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The Firm of Shamlal and Co. and ors. Vs. V.R.C. Rajagopala Chettiar - Court Judgment

LegalCrystal Citation
SubjectCivil
CourtChennai High Court
Decided On
Case NumberSecond Appeal No. 1990 of 1974
Judge
Reported inAIR1977Mad340
ActsStamp Act - Sections 35
AppellantThe Firm of Shamlal and Co. and ors.
RespondentV.R.C. Rajagopala Chettiar
Cases ReferredPerumal Chettiar v. Kamakshiammal
Excerpt:
- .....note was also filed. the defendant raised a number of contentions, one of which was that the suit promissory note was not properly stamped and that therefore it was inadmissible in evidence. the trial court took the issue relating to the admissibility of the suit promissory note and ultimately came to the conclusion that though it is a promissory note, it is not payable on demand and that therefore it should have been stamped under article 49(b) of schedule i to the stamp act and that since the promissory note bore only a stamp of 25 paise, it was not admissible in evidence under s. 35 of the stamp act. since the suit itself was based on the promissory note, it was dismissed without going into the other issues. this judgment and decree of the trial court was confirmed by the lower.....
Judgment:

1. The plaintiffs are the appellants. The suit was filed by them for recovery of a sum of Rs. 6,490 due under a promissory note dated 21-4-1966 and for directing the defendants to pay the amount in court, in default of which, directing the plaint schedule properties to be sold for realisation of the amount so decreed. It appears that the plaintiffs, a firm of partnership, were lending moneys to the defendant as and when he wanted a loan. On 21-10-1964, the defendant executed a security document under which he gave his self-acquired properties as security for the due payment of all moneys that might be borrowed by the defendant from the plaintiff under hundies, promissory notes, accounts and cheques and giving right to the plaintiffs to proceed against the security for realisation of the moneys due, in default of payment. On 21-4-1966, the plaintiffs lent a sum of Rs. 6,000 under a promissory note executed by the defendants. On the ground that he had defaulted in payment of the money as per the promissory note, the present suit was filed for recovery of the same. Along with the plaint, the original promissory note was also filed. The defendant raised a number of contentions, one of which was that the suit promissory note was not properly stamped and that therefore it was inadmissible in evidence. The trial court took the issue relating to the admissibility of the suit promissory note and ultimately came to the conclusion that though it is a promissory note, it is not payable on demand and that therefore it should have been stamped under Article 49(b) of Schedule I to the Stamp Act and that since the promissory note bore only a stamp of 25 paise, it was not admissible in evidence under S. 35 of the Stamp Act. Since the suit itself was based on the promissory note, it was dismissed without going into the other issues. This judgment and decree of the trial Court was confirmed by the lower appellate court. It is against the said judgment and decree that the present second appeal has been filed.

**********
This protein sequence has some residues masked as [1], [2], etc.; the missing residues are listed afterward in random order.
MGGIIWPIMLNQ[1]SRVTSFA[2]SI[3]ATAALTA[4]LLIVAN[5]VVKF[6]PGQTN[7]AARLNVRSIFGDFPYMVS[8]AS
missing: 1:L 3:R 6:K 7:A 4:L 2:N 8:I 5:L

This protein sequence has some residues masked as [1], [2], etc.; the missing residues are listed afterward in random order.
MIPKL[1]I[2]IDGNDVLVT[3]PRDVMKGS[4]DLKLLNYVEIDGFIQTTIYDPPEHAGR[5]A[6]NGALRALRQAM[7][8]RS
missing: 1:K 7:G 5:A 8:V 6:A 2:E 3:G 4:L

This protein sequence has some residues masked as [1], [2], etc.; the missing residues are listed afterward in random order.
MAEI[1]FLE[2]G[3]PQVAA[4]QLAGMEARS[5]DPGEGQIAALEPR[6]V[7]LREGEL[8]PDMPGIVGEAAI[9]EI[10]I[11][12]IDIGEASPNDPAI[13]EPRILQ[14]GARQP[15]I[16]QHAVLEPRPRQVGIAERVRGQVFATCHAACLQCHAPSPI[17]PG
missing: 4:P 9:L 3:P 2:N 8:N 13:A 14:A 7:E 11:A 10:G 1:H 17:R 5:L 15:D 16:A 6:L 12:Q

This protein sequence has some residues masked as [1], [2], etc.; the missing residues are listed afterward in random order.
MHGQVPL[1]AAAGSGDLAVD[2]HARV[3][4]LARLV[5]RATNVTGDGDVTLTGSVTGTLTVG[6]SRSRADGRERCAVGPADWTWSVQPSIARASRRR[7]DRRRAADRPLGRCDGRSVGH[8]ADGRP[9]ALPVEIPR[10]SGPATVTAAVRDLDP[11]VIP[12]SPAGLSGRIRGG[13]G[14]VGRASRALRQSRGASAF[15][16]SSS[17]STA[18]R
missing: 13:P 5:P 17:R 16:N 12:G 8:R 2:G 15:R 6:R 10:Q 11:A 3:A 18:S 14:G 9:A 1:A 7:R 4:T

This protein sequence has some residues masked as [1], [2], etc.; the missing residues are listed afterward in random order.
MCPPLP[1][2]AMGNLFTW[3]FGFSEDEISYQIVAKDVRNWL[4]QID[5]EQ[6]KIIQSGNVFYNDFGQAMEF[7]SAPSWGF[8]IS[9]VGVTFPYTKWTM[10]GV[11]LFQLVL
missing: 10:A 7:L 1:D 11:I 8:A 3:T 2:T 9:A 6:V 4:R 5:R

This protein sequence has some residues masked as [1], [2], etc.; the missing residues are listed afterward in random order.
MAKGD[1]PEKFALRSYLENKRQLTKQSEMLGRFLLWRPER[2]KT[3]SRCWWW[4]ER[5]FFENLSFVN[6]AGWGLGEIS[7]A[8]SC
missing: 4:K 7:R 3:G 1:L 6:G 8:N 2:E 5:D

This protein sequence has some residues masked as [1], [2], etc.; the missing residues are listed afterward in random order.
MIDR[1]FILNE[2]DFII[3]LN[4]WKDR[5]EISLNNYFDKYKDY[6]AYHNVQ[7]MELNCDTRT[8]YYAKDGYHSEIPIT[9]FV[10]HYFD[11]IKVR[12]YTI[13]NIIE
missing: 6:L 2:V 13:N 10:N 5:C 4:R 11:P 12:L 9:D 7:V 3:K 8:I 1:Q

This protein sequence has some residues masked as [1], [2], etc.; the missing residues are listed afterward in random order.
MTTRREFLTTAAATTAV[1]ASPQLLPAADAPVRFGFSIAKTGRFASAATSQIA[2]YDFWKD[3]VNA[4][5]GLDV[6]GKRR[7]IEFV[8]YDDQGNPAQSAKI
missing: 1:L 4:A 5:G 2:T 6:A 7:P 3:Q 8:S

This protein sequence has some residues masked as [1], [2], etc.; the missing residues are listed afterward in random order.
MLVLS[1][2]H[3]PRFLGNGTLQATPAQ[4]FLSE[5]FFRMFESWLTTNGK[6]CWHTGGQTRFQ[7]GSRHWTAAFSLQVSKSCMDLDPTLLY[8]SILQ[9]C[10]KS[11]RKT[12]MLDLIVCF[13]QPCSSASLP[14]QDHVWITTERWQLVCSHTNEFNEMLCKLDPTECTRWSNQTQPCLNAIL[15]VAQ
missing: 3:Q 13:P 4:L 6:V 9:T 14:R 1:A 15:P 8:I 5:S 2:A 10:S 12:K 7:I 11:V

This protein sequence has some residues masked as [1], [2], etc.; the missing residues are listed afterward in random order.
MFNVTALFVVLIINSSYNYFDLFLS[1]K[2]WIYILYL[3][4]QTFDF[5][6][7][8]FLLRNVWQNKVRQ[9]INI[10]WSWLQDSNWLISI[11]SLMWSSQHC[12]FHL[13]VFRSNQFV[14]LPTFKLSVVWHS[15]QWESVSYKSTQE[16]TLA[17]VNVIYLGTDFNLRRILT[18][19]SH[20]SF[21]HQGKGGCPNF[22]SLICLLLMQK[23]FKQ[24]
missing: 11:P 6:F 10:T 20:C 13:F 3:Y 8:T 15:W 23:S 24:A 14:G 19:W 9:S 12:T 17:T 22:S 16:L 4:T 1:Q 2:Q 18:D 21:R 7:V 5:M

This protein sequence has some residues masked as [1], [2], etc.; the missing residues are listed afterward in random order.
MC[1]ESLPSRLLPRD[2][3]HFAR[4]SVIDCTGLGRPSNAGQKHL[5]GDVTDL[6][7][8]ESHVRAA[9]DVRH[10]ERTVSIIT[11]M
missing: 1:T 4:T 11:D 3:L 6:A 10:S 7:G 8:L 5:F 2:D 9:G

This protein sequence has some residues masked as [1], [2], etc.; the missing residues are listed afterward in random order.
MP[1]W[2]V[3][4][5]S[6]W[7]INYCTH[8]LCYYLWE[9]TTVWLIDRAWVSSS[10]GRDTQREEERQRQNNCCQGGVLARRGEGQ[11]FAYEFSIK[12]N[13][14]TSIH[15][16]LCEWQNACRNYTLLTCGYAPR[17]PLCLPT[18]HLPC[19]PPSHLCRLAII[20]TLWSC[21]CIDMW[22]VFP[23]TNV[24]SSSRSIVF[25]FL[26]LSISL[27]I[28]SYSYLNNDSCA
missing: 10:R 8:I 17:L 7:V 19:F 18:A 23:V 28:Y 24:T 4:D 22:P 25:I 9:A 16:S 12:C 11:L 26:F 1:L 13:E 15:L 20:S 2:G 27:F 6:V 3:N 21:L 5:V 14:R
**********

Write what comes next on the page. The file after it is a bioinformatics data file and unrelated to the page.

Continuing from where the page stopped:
2. The suit promissory note reads as follows:--

'Ezhudhikoduttha promissory note ennavendrol--Naladhu thedhi en kudumba selavirkum vyabarathirkum merpadiyaridamirundhu mulam Rs. 6,000 aarayiram mattum rokkamaka petrukkondu merpadi thokaiyai merpadiyarukkavadhu merpadiyar uttaravu petravarkalukkavadhu ketta pozhudhu koduppadhaka oppukkondu indha rupaikku madham ondrukku Rs. 100 kku vaddi rubai 1 vidham seluthi oppukkondu madham orumurai rubai 1,000 rubai aayiram veedham asal thokaikku seluthi varuvadhakavum oppukkondu ezhudhikoduttha promissory note.'